However, we feel that it is a poor outcome of the procedure rather than a complication. Hence, in our scoring system it is evaluated separately. Severe complications, which may nullify the results, merit a high negative score. On the other hand, superficial scarring and/or minimal hypo or hyperpigmentation of donor site are inevitable in grafting procedures and have been considered as negligible complications and thus merit a zero score in the proposed scoring system. An unsightly scar or keloid over the recipient area is considered as a severe complication, while over the donor area it is considered as a moderate complication because generally it is at a hidden/unexposed site. The multiplication factors were decided on the basis of relative importance of each variable. The use of this scoring system is exemplified in the description of the following cases that underwent various transplantation procedures [Table - 2]. The scoring was done on the patients by two independent observers who are regularly involved in the surgical correction of depigmentation disorders. The blinding was not possible, as the outcome of the procedure was obvious to reveal the nature of the procedure done. The final results of the evaluation by both the investigators were identical in all the patients with the exception of patient no.6. They finally came to consensus after discussions.


   Procedure: Thin split thickness grafting Top


Case 1. A 26-year-old male with healed depigmented areas of discoid lupus erythematosus (DLE) was treated with TSTG. Initially he achieved 100% pigmentation. Five months later the disease got reactivated and pigmented area reduced to about 75% from 100% (EOP score 10). The junction of the graft with the surrounding skin was obvious as the graft did not match the surrounding skin texture or thickness resulting in a 'tyre-patch' appearance (CRA score-6). The color match was excellent (CM score 6). Thus the resultant final score was 10 (10+6-6). The final outcome was considered as fair in our proposed scoring system.

Case 2. An 18-year-old female with focal vitiligo patch on the ankle was treated with TSTG. Though the graft had taken up well and the patch pigmented completely (EOP score 15), the margins of the graft failed to match the surrounding skin color, texture and thickness, giving it a tyre-patch appearance (CM score 0x3=0, CRA score 2x-3=-6, total score 9). The result was judged as fair, though the pigmentation achieved was 100%.


   Procedure: Suction blister epidermal grafting Top


Case 3. A 28-year-old woman with a focal vitiligo patch on the ankle treated with SBEG, developed about 30% pigmentation (EOP score 0) with poor color match (CM score 0) and no complications (score 0). The final outcome was poor (total score=0).

Case 4. A 37-year-old female with residual patches of stable vitiligo vulgaris on leg was treated with SBGE. She developed around 75% pigmentation 12 months after surgery (EOP score 10). The color match was excellent (CM score 6). There were no complications. The total score was 16 and the result was considered as good in our scoring system.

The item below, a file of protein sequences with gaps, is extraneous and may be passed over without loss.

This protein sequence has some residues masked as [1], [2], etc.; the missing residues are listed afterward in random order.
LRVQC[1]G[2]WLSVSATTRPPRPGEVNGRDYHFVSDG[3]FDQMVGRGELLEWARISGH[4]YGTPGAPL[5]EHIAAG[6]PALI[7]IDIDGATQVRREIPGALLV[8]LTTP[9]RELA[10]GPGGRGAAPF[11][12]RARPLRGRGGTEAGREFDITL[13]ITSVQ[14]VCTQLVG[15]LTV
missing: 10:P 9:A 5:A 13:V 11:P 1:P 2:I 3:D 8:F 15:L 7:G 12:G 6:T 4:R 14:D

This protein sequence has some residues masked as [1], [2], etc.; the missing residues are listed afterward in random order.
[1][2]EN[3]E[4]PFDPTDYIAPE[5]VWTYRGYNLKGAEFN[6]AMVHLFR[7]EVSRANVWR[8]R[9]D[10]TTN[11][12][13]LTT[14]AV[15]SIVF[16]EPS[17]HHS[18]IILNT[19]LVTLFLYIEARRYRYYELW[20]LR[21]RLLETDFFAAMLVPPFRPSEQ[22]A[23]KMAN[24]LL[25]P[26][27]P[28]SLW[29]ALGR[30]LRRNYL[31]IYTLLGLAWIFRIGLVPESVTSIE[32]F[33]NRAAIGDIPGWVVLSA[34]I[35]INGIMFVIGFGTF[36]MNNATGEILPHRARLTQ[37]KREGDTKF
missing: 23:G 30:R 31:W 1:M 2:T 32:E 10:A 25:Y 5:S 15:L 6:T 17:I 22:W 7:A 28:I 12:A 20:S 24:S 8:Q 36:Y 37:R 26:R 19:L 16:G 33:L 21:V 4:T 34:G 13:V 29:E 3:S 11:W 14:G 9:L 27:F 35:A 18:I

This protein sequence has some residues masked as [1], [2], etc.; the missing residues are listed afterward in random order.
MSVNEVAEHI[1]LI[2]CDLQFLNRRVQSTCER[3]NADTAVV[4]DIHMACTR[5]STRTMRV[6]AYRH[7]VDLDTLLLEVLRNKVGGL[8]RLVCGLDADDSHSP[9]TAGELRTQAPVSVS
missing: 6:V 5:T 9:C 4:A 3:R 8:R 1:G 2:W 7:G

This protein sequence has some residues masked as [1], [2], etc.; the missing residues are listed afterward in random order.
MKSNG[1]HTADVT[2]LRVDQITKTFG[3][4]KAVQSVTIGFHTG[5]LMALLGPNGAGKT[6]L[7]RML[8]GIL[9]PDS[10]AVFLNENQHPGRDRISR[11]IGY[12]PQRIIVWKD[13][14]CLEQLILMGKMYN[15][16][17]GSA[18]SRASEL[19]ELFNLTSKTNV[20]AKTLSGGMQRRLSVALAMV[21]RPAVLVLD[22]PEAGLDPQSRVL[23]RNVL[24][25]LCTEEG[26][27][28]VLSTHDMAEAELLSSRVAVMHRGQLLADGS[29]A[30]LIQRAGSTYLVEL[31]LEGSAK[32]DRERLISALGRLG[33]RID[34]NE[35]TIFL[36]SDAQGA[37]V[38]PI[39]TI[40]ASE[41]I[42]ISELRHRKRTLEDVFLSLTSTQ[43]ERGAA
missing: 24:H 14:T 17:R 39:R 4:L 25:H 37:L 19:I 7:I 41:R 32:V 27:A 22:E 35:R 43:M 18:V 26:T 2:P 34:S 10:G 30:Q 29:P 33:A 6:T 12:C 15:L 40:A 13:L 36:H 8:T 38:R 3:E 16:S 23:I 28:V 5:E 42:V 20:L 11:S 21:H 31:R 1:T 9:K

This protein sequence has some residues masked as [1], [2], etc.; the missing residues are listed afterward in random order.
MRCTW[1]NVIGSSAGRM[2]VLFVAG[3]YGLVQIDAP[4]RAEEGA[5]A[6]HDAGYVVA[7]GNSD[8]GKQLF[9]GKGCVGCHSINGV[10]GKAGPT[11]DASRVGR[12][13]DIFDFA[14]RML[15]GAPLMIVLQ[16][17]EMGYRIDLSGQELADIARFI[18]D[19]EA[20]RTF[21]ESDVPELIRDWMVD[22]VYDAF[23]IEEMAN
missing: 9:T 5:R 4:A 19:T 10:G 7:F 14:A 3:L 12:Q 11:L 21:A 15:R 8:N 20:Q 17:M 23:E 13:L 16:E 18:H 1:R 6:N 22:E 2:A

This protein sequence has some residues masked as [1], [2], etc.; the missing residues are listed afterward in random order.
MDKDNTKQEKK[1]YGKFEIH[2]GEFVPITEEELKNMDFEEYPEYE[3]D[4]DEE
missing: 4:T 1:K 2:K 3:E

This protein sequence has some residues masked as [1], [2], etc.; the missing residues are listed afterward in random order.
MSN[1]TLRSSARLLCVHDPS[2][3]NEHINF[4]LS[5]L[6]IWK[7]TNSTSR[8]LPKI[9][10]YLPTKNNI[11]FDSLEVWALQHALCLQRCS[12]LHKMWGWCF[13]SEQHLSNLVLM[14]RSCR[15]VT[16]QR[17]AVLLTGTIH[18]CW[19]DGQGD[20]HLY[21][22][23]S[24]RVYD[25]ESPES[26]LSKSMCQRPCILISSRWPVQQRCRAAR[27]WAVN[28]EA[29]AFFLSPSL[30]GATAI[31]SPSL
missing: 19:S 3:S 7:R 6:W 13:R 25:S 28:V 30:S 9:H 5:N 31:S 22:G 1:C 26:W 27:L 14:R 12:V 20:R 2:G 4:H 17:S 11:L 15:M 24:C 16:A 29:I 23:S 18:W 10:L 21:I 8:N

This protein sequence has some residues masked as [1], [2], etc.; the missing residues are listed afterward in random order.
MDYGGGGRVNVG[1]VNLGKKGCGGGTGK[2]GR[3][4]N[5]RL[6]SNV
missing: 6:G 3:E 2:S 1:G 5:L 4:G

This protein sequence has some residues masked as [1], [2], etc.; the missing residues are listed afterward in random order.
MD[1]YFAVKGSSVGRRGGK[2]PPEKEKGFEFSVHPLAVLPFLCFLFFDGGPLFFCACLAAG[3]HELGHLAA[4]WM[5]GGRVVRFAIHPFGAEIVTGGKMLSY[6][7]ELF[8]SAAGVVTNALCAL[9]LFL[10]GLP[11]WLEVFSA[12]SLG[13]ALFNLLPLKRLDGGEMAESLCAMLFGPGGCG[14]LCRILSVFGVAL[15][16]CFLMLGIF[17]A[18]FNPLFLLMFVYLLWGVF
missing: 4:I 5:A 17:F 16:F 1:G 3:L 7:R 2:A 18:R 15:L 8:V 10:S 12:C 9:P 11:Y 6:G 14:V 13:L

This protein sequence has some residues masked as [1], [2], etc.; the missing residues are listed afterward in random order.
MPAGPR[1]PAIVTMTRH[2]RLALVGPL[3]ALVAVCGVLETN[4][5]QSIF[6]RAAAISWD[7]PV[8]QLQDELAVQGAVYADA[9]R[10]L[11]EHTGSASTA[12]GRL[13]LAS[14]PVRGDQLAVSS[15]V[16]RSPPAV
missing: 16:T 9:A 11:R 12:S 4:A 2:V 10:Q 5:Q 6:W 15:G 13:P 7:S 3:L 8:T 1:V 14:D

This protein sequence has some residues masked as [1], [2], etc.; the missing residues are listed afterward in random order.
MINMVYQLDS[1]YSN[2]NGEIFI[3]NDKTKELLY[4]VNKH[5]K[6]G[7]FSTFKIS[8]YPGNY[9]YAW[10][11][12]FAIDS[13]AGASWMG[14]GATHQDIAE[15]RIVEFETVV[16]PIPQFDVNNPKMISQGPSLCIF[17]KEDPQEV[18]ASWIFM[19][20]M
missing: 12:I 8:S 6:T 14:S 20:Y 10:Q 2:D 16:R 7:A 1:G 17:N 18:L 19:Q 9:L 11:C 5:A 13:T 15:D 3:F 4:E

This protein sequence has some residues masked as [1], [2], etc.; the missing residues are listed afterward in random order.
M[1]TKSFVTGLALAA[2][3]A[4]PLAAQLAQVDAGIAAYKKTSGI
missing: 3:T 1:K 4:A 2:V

Case 5. A 23-year- old female with residual patches of vitiligo vulgaris on lower limb was treated with SBEG. One year later, about 95% areas were pigmented (EOP score 15). The color match was excellent (CM score 6). There was mild variegated appearance over the patches (CRA score 0). The total score was 21 -an excellent score.


   Procedure: Mini-punch grafting Top


Case 6. A 33-year- old male patient with a large segmental vitiligo involving trunk, neck and face was treated with minigrafting. One year later he developed around 40% pigmentation in the grafted area (EOP score 0). He, however, had gross hyperpigmentation resulting in a poor color match (CM score 0). There was moderate variegated appearance (CRA score-3). Thus he got a total score-3-a poor outcome.

Case 7. A 24-year-old female with a segmental vitiligo on the upper chest, shoulder, neck and upper arm was treated with minigrafting. After one year of follow-up she achieved more than 90% pigmentation with good color match (EOP score 15, CM score 3). However, she had moderate variegated and cobblestone appearance (CRA score-3). The resulting total score was 15-a good result.

Case 8. A 13-year-old boy with segmental vitiligo on the chest was treated with MPG. One year later he developed around 55% pigmentation (EOP score 5) with excellent color match (CM score 6). He had minimal cobblestone appearance (CRA score 0). He also developed moderate scarring over donor area (CDA score-2). The result, in our scoring system was considered as fair (total score 9).

Case 9. A 1 2-year-old boy with segmental vitiligo on forehead with leucotrichia of the eyebrows and the frontal scalp hair was treated with MPG. He achieved more than 95% pigmentation by the end of one year (EOP score 15). His leucotrichia part also improved. Color match was excellent (CM score 6). No complications developed. Result was excellent (total score 21).

Case 10. A 21-year-old woman with a segmental vitiligo patch present on the trunk was treated with MPG. She developed more than 90% pigmentation (EOP score 15) with good color match (CM score 3). There was moderate cobblestone appearance (CRA score-3). The overall score was 15 with good result.

Case 11. An 18-year-old girl with vitiligo vulgaris patches on the lower limb was treated with MPG. She developed about 95% pigmentation after one year (EOP score 15), with good color match (CM score 3). The patches however, pigmented with moderate variegated appearance (CRA score-3). The result was considered as good (total score 15).